Why content-led SEO will always fail to build links effectively

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SEO as a discipline has always struggled with its black hat or unethical practitioners saturating the industry with questionable link-building practices. As an ethical SEO, I’m sure I’m not alone in feeling pleased about Google’s efforts to fight against these attempts to game the system with algorithm updates like Panda and Penguin, resulting in a wider awareness of the risk of unethical strategies.

One side effect of Google penalizing common unethical techniques like link buying, link exchanges or flat-out content spinning has been an upsurge in the popularity of “content-led” inbound marketing strategies.

Content-led inbound marketing strategies

We’re all familiar with this approach. Typically, the process flows something like this:

The SEO agency tells its client that its strategy to build links is to create great content, promote it, and then reap ranking benefit from the subsequent developed links. They advise the client that they will run content ideation sessions and allow them to vet the proposed ideas so nothing will be outside their brand or tone guidelines. They may also align the planned content strategy with the client’s marketing strategy.

At this point, the SEO agency will probably use BuzzSumo, or a similar tool, to find content that is popular socially, and then look at what made that content so successful. They might match that back to target audiences from the client’s wider marketing strategy. They then run an ideation session using that data and provide back to the client the content ideas for sign-off. If the client is lucky, those ideas will be genuinely unique and interesting. If they are exceptionally lucky, they will also have a level of realism and feasibility baked into the requirements of creating each idea.

After sign-off, the ideas will be worked up into highly polished content and promoted using a clever, light-touch multi-channel promotion strategy. In an ideal world, they all go live on time, and the promotion strategy works to efficiently place the new content right under the noses of all those social influencers identified in the ideation session.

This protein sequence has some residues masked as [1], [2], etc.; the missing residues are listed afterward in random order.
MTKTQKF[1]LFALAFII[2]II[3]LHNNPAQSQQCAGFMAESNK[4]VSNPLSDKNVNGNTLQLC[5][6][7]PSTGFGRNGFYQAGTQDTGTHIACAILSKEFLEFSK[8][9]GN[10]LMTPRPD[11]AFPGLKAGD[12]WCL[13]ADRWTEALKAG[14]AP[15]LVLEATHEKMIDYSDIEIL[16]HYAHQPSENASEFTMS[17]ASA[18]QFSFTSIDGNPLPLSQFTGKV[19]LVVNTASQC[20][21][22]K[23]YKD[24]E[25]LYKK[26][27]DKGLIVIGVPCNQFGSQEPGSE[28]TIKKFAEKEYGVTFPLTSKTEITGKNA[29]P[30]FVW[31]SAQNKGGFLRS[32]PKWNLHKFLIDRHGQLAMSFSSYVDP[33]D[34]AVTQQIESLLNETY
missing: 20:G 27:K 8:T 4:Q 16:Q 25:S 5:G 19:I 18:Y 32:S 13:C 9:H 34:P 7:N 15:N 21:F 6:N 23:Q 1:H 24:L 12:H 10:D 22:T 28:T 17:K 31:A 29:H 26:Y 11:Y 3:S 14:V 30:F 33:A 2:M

The problem with this approach is that it is wildly unsuccessful at consistently creating any links of value for the client.

Chart from the HubSpot study showing the expected greatest commercial impact in 2016.

Chart from the HubSpot study showing the expected greatest commercial impact in 2016

In a recent collaborative study of content marketing success run by HubSpot across 700 marketers, the headline figures were that although 67 percent of those marketers were planning to increase their content marketing efforts in 2017, 72 percent of those same marketers rated their current content-led marketing activity as “Limited, Basic, or Inconsistent.” In addition, 60 percent of marketers rated content marketing strategy as their biggest challenge.

So, what is the cause of this basic failure of content-led strategy to achieve its stated purpose?

At QueryClick, we have been surveying marketers for more depth on the causes of content marketing failure, and overwhelmingly, a lack of genuine ability to get high-quality content live is a key factor. Poverty of quality in ideas proposed is a challenge. And failure of influencer uptake for content that they have already moved on from wraps up the key issues with the process as it stands.

What does content-led strategy failure really mean for SEO?

While it may seem obvious that investing the majority of your time on content production that ultimately fails to get out of the gates (or otherwise fails to achieve your planned content strategy goals) may self-evidently appear to be a bad thing, can we quantify what failure in this aspect of your overall SEO strategy means for organic performance?

Moz comes to the rescue here with a comprehensive study of its own, although it is now a little dated, as it was last run in 2015. In the study itself, run across 150 SEO experts, Moz found that backlink domain diversity and authority stand out as by far the dominant factors in driving SEO performance.

Taking the two studies in tandem, we have described an SEO industry that is tied to a practice (content-led inbound marketing) that is failing in its core objective (driving high-authority domain links and domain diversity).

How can we work smarter in targeting content strategy?

In my view, demonstrating the failure of the current approach to content marketing highlights a solution (one of no doubt many — and I’d be very interested to hear thoughts from the community). Replace content-led strategy with audience-led strategy.

One of the issues with common approaches to content marketing is the failure to qualify ideas, which leads to too much time wasted on content that won’t actually achieve your business objectives. The ideation session should focus less on content types and more on audience profiles. This allows the session to be refocused on genuinely new content ideas that will add value to both their audience, and ultimately provide a better quality of links back to the client website.

I like to use a blended metric of Tendency to Link to understand an influencer and their audience’s ability to transform social interest into hard links to the website. By doing this at the ideation stage, you can link those high-tendency audiences back into your overarching keyphrase strategy and build in underlying SEO impact to your creative ideas, no matter what form they take.

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